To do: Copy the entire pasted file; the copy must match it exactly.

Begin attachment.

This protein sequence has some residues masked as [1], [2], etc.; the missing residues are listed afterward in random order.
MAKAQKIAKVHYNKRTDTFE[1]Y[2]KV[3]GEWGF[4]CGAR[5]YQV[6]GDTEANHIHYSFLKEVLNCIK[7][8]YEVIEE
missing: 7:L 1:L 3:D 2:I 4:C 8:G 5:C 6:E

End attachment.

This protein sequence has some residues masked as [1], [2], etc.; the missing residues are listed afterward in random order.
MAKAQKIAKVHYNKRTDTFE[1]Y[2]KV[3]GEWGF[4]CGAR[5]YQV[6]GDTEANHIHYSFLKEVLNCIK[7][8]YEVIEE
missing: 7:L 1:L 3:D 2:I 4:C 8:G 5:C 6:E